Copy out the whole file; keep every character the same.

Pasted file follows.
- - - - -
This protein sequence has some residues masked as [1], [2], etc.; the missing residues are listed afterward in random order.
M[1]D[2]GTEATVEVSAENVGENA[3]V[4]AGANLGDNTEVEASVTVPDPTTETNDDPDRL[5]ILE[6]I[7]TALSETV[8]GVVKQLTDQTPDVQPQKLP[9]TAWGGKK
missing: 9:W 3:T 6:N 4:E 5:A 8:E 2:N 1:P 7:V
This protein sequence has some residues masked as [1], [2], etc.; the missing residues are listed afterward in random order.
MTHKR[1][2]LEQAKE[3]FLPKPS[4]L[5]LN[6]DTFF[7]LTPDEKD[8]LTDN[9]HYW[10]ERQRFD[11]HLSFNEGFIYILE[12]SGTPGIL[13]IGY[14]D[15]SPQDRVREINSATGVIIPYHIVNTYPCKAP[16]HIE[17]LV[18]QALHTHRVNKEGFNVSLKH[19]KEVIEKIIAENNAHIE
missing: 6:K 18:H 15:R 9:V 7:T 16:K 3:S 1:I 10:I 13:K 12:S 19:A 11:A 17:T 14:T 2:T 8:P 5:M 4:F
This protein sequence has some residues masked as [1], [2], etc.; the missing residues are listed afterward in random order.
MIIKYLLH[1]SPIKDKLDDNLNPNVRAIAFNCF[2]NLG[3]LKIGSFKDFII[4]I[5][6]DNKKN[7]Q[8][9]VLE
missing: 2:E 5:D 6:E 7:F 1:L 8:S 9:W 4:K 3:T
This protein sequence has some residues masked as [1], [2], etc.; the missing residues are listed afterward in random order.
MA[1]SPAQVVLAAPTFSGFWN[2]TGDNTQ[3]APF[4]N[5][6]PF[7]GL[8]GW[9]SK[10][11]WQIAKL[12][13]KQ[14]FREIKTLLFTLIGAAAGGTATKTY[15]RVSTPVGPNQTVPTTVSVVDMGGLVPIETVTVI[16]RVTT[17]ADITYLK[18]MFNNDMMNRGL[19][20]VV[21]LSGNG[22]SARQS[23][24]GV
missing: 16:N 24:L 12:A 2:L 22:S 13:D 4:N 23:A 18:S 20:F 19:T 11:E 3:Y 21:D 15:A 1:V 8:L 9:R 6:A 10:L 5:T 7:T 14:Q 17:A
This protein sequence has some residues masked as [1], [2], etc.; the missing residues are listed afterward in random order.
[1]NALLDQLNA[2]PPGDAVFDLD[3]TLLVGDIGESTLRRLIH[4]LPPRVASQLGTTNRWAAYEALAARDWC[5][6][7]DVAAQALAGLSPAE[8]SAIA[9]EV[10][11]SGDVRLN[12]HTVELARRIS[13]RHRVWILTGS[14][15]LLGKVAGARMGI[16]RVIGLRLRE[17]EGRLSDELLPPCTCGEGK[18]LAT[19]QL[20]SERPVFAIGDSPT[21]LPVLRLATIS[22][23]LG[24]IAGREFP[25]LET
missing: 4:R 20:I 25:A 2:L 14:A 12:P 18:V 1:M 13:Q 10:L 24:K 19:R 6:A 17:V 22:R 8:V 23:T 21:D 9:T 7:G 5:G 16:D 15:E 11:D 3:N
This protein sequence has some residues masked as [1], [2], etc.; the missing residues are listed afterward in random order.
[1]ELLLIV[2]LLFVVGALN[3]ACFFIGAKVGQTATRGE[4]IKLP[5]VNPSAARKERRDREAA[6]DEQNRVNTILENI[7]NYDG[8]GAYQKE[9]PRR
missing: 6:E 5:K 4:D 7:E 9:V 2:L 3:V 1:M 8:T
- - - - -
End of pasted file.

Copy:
This protein sequence has some residues masked as [1], [2], etc.; the missing residues are listed afterward in random order.
M[1]D[2]GTEATVEVSAENVGENA[3]V[4]AGANLGDNTEVEASVTVPDPTTETNDDPDRL[5]ILE[6]I[7]TALSETV[8]GVVKQLTDQTPDVQPQKLP[9]TAWGGKK
missing: 9:W 3:T 6:N 4:E 5:A 8:E 2:N 1:P 7:V
This protein sequence has some residues masked as [1], [2], etc.; the missing residues are listed afterward in random order.
MTHKR[1][2]LEQAKE[3]FLPKPS[4]L[5]LN[6]DTFF[7]LTPDEKD[8]LTDN[9]HYW[10]ERQRFD[11]HLSFNEGFIYILE[12]SGTPGIL[13]IGY[14]D[15]SPQDRVREINSATGVIIPYHIVNTYPCKAP[16]HIE[17]LV[18]QALHTHRVNKEGFNVSLKH[19]KEVIEKIIAENNAHIE
missing: 6:K 18:H 15:R 9:V 7:T 16:K 3:S 1:I 10:I 13:K 12:S 19:A 11:A 17:T 14:T 2:T 8:P 5:M 4:F
This protein sequence has some residues masked as [1], [2], etc.; the missing residues are listed afterward in random order.
MIIKYLLH[1]SPIKDKLDDNLNPNVRAIAFNCF[2]NLG[3]LKIGSFKDFII[4]I[5][6]DNKKN[7]Q[8][9]VLE
missing: 2:E 5:D 6:E 7:F 1:L 8:S 9:W 4:K 3:T
This protein sequence has some residues masked as [1], [2], etc.; the missing residues are listed afterward in random order.
MA[1]SPAQVVLAAPTFSGFWN[2]TGDNTQ[3]APF[4]N[5][6]PF[7]GL[8]GW[9]SK[10][11]WQIAKL[12][13]KQ[14]FREIKTLLFTLIGAAAGGTATKTY[15]RVSTPVGPNQTVPTTVSVVDMGGLVPIETVTVI[16]RVTT[17]ADITYLK[18]MFNNDMMNRGL[19][20]VV[21]LSGNG[22]SARQS[23][24]GV
missing: 16:N 24:L 12:A 2:L 22:S 13:D 4:N 23:A 18:S 20:F 19:T 11:E 3:Y 21:D 15:A 1:V 8:L 9:R 6:A 10:L 5:T 7:T 14:Q 17:A
This protein sequence has some residues masked as [1], [2], etc.; the missing residues are listed afterward in random order.
[1]NALLDQLNA[2]PPGDAVFDLD[3]TLLVGDIGESTLRRLIH[4]LPPRVASQLGTTNRWAAYEALAARDWC[5][6][7]DVAAQALAGLSPAE[8]SAIA[9]EV[10][11]SGDVRLN[12]HTVELARRIS[13]RHRVWILTGS[14][15]LLGKVAGARMGI[16]RVIGLRLRE[17]EGRLSDELLPPCTCGEGK[18]LAT[19]QL[20]SERPVFAIGDSPT[21]LPVLRLATIS[22][23]LG[24]IAGREFP[25]LET
missing: 4:R 20:I 25:A 2:L 14:A 12:P 18:V 1:M 13:Q 10:L 24:K 19:R 6:A 17:V 22:R 8:V 23:T 21:D 9:T 7:G 5:G 16:D 15:E 11:D 3:N
This protein sequence has some residues masked as [1], [2], etc.; the missing residues are listed afterward in random order.
[1]ELLLIV[2]LLFVVGALN[3]ACFFIGAKVGQTATRGE[4]IKLP[5]VNPSAARKERRDREAA[6]DEQNRVNTILENI[7]NYDG[8]GAYQKE[9]PRR
missing: 6:E 5:K 4:D 7:E 9:V 2:L 3:V 1:M 8:T